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  • White Innocence: Paradoxes of Colonialism and Race by Gloria Wekker
  • Shannon Sullivan
Gloria Wekker,
White Innocence: Paradoxes of Colonialism and Race
Durham and London: Duke University Press, 2016, 226 pp.
ISBN 978-0-8223-6075-9

White Innocence makes a significant contribution to the field of critical whiteness studies by examining the role of race, especially whiteness, and the legacy of colonialism in the present-day Netherlands. Historically situating her analysis against four centuries of Dutch imperialism in the East Indies, the West Indies, and the Antilles, Gloria Wekker examines some of the profound paradoxes characterizing a nation that overwhelmingly sees itself as color blind and racially innocent. Like many white-dominated, formerly imperial European countries such as France and Sweden, the Netherlands tends to see race and racism as issues that first and foremost concern the United States. Next might come South Africa, and perhaps even Great Britain should be mentioned—but not continental Western Europe. As Wekker argues, the Netherlands in particular is marked by a white sense of self that insists, "We are a small nation, innocent; we are inherently antiracist; moreover, we do not have bad intentions" (Wekker 2016, 166). One might say that Wekker reveals the Netherlands to be a nation constituted by Good White People (Sullivan 2014). The paradox is that Dutch white goodness and Dutch pride in being a gentle, hospitable nation go hand-in-hand with racial oppression and colonial violence.

Wekker begins White Innocence with three key paradoxes in Dutch white self-representation. The first is an aversion to identification with migrants [End Page 363] even though many Dutch people have migrant ancestry (2016, 6). Unlike the United States in which people seek out and often take pride in knowledge of their immigrant ancestry, Wekker (2016, 7) argues that "in the Netherlands there is minimal interest in those elements that deviate from Ur Dutchness," which is always and necessarily assumed to be white and thus allegedly racially unmarked. Here we can see a difference between the Netherlands and France, for example. In France, the unwritten rule for Americans to show respect and to be treated well in turn is to attempt to speak French rather than English even if one's French is broken or spoken with a strong foreign accent. In the Netherlands, however, the opposite advice is given to Americans: stick with speaking English to avoid the risk of being perceived as a migrant, which speaking broken Dutch will do. The implicit message from white Dutch people is that whatever you do, if you wish to be respected, don't be mistaken for an immigrant to the Netherlands.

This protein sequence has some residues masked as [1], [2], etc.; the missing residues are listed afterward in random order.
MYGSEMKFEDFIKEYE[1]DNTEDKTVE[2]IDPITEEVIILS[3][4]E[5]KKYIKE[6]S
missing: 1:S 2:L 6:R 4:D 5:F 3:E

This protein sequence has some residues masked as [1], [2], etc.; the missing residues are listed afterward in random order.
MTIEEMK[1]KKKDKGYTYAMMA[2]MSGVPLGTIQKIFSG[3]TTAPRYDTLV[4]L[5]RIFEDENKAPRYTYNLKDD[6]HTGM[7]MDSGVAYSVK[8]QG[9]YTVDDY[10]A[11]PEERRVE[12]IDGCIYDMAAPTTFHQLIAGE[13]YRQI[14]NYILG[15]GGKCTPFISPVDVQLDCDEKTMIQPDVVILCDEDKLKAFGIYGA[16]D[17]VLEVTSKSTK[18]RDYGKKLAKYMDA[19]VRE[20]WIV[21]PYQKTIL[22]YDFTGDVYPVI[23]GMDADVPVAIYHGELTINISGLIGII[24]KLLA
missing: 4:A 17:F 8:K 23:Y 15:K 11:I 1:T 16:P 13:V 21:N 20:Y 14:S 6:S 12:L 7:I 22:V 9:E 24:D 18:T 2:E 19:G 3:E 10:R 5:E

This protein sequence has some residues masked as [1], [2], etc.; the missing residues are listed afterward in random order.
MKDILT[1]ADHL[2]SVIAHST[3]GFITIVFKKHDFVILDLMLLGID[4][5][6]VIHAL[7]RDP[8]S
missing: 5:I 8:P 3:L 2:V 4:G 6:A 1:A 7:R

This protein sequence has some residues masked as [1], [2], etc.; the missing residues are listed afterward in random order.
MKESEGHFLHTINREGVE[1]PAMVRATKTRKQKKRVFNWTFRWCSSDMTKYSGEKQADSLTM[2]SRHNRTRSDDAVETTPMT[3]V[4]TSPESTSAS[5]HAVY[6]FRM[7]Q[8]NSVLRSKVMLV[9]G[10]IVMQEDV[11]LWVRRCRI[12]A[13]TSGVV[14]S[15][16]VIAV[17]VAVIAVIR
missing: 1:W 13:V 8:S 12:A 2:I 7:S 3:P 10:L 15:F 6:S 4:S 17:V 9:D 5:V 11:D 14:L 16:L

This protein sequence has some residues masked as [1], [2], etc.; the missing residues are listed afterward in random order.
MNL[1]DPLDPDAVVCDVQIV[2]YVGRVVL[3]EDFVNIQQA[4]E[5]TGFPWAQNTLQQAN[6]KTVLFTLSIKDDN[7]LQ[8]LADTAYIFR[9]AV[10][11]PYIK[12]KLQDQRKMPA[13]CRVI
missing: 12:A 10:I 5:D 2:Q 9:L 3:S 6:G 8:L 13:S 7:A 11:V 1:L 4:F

The second paradox is the Dutch self-image of being an innocent victim of the German occupation during World War II even though the Netherlands was second (after Poland) in the number of Jews abducted and deported to German concentration camps. At roughly the same time, moreover, Dutch colonies in Indonesia were fighting for their independence, struggling against "excessive violence" by the Netherlands to hang onto its East Indies colonies (2016, 12). The so-called mildest and "quietest people of Europe" (2016, 2) have a strong and loud record of imperialist racism, but one that they disavow and deny even to themselves. This denial is related to the third paradox examined by Wekker, which is the silence in the Dutch educational system about its colonial past. As Wekker (2016, 13) lively puts it, "judging by curricula at various educational levels, from grade school to university level, it is the best-kept secret that the Netherlands has been a formidable imperial nation."

Chapter one of the book examines everyday cases of racism in the Netherlands, including "jokes" by a white TV talk show host about his fear that his white teenage daughter might bring home "a big negro" (2016, 33), black mothers being mistaken as the nannies of their white children in public settings (35), and black people being harassed by white police officers (36–37). As Wekker (2016, 49) notes, many of these patterns are similar to those found in other nations, such as the United States. What is distinctive about racial microaggressions in the Netherlands, however...


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pp. 363-367
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